In this paper, we develop the notion of the ‘sensory home’. We reveal how gustatory, olfactory and sonic experiences shape where and when one feels ‘at home’. We draw on a qualitative, longitudinal methodology to explore how low-income Puerto Ricans experienced domestic tastescapes, smellscapes and soundscapes during the first 12 months after Hurricane Maria in 2017. We first show how the sensory home is made with familiar and routine sensory experiences, and unmade by intrusive and unfamiliar tastes, smells and sounds. Second, the sensory home is temporally dynamic as it is constituted by processes taking place on multiple scales and by multiple actors – particularly the state and neighbourhood. Thus, un/making the sensory home is inherently political as it is tied to state-citizen power relations – our third contribution. Finally, in disasters people asymmetrically recover not just economically or materially, but as we show, sensorially.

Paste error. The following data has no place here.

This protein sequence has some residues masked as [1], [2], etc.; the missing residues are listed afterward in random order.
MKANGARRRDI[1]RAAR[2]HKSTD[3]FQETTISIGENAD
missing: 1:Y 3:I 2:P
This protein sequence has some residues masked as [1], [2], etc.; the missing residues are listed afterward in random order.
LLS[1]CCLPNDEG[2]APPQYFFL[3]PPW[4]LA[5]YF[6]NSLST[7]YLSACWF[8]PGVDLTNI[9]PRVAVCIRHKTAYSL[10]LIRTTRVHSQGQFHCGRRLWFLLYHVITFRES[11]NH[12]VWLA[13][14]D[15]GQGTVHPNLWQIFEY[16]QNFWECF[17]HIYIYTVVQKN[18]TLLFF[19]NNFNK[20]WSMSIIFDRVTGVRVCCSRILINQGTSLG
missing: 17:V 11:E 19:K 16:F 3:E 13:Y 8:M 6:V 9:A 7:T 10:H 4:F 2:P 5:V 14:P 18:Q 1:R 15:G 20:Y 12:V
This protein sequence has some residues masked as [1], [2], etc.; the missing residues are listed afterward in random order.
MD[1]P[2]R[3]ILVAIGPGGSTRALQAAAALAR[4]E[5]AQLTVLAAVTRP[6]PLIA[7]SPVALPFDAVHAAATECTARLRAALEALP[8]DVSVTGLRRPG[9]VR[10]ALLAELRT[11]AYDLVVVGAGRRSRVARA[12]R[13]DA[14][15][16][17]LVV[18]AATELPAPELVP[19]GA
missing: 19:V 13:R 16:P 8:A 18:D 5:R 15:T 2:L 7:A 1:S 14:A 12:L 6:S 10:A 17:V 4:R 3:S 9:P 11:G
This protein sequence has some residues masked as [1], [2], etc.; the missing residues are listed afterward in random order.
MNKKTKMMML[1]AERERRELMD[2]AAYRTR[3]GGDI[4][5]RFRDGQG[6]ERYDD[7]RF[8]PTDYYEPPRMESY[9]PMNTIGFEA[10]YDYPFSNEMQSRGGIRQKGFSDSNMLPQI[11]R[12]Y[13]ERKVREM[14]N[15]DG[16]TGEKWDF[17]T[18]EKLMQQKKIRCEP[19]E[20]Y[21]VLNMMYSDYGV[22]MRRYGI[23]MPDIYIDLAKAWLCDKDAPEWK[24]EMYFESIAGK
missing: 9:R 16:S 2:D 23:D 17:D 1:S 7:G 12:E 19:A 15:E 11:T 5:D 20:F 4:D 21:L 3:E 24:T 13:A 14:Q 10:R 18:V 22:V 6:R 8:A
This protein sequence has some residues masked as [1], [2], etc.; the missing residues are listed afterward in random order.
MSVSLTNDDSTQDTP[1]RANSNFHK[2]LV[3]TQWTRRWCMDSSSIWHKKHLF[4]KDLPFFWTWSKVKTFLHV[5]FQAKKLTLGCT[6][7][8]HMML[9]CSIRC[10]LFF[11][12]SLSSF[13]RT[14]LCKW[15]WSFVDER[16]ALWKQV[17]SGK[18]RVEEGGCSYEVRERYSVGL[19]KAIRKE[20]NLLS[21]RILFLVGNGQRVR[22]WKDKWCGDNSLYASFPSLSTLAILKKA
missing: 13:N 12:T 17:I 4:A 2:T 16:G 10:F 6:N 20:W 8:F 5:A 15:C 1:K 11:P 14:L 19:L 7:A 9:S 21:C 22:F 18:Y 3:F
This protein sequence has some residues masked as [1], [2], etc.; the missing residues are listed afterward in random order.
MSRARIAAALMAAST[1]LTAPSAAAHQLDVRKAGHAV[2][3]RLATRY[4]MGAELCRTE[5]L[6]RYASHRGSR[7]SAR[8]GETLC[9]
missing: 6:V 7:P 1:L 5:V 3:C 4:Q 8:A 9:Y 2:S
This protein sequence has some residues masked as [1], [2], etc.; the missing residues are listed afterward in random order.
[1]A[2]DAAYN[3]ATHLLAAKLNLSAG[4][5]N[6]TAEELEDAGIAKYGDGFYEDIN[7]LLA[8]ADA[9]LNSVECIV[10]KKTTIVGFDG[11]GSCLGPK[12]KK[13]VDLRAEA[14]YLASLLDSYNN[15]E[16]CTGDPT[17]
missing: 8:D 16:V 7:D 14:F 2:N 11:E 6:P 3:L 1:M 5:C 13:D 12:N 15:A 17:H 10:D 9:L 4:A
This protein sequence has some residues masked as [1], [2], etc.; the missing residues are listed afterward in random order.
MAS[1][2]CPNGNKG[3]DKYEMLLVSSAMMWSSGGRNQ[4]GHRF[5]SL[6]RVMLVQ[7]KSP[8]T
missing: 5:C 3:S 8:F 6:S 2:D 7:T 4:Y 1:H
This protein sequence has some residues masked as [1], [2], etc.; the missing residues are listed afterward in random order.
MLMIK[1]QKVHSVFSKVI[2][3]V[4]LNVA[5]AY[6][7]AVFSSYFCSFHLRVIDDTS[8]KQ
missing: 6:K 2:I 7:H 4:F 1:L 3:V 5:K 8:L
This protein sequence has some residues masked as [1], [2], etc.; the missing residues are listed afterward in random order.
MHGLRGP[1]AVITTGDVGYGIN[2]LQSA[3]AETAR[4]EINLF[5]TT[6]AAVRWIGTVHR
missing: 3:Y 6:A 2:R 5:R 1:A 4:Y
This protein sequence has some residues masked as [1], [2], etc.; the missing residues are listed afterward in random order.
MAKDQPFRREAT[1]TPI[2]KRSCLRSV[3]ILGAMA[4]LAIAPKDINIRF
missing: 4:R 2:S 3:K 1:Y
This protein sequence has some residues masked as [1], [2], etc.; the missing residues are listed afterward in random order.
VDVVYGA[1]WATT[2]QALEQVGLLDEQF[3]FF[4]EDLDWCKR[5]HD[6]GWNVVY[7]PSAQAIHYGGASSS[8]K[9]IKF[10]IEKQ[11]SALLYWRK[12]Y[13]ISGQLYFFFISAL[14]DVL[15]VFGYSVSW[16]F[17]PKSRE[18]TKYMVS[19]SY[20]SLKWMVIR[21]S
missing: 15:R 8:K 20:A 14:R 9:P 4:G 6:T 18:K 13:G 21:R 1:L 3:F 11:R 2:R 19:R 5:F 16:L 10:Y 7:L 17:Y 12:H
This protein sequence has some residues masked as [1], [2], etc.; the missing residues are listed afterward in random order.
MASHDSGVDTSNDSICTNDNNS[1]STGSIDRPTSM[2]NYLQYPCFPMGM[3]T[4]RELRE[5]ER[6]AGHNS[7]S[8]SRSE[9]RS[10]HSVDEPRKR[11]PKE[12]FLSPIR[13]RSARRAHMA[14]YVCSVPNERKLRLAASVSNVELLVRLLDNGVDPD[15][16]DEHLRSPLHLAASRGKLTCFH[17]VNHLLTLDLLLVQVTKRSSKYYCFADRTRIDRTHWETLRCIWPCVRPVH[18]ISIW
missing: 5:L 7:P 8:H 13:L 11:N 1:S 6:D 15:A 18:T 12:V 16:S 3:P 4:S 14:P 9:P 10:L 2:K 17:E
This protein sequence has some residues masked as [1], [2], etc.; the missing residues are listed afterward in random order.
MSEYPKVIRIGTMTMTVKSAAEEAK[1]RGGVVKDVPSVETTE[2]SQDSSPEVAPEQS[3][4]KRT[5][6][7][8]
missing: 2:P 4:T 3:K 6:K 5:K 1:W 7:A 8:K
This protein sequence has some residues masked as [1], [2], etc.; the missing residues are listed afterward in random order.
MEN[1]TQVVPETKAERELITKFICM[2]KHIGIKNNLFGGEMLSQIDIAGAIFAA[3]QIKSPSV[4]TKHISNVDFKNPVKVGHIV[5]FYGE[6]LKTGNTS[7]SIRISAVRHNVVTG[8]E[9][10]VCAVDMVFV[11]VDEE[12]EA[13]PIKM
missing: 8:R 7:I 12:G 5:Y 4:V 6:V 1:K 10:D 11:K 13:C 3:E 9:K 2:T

Research Beacons, Institutes and Platforms
- Humanitarian and Conflict Response Institute